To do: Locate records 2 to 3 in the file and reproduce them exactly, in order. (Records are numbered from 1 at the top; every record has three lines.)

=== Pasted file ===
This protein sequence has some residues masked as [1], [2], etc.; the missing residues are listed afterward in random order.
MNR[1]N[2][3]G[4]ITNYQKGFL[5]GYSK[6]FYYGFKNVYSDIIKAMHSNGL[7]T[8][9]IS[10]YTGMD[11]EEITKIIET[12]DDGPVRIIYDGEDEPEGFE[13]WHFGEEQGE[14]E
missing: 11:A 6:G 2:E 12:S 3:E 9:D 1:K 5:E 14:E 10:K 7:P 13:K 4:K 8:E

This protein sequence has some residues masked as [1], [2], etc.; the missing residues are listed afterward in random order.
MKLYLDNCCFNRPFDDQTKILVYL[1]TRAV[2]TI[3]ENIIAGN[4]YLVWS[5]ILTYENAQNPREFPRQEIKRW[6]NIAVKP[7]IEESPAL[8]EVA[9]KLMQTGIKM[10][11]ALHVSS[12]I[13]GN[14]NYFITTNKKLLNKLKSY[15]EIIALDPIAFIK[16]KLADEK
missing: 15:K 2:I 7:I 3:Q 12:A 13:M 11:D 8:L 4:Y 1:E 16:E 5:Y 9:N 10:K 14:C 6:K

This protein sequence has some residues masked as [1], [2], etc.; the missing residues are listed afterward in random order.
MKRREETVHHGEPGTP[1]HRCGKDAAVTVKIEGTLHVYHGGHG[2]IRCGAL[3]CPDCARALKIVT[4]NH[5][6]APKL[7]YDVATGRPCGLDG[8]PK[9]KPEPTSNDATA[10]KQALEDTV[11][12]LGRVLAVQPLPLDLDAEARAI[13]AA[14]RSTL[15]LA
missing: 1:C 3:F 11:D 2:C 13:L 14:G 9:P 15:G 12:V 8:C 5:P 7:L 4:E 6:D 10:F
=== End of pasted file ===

This protein sequence has some residues masked as [1], [2], etc.; the missing residues are listed afterward in random order.
MKLYLDNCCFNRPFDDQTKILVYL[1]TRAV[2]TI[3]ENIIAGN[4]YLVWS[5]ILTYENAQNPREFPRQEIKRW[6]NIAVKP[7]IEESPAL[8]EVA[9]KLMQTGIKM[10][11]ALHVSS[12]I[13]GN[14]NYFITTNKKLLNKLKSY[15]EIIALDPIAFIK[16]KLADEK
missing: 15:K 2:I 7:I 3:Q 12:A 13:M 11:D 8:L 4:Y 1:E 16:E 5:Y 9:N 10:K 14:C 6:K

This protein sequence has some residues masked as [1], [2], etc.; the missing residues are listed afterward in random order.
MKRREETVHHGEPGTP[1]HRCGKDAAVTVKIEGTLHVYHGGHG[2]IRCGAL[3]CPDCARALKIVT[4]NH[5][6]APKL[7]YDVATGRPCGLDG[8]PK[9]KPEPTSNDATA[10]KQALEDTV[11][12]LGRVLAVQPLPLDLDAEARAI[13]AA[14]RSTL[15]LA
missing: 1:C 3:F 11:D 2:C 13:L 14:G 9:P 15:G 12:V 8:C 5:P 7:L 4:E 6:D 10:F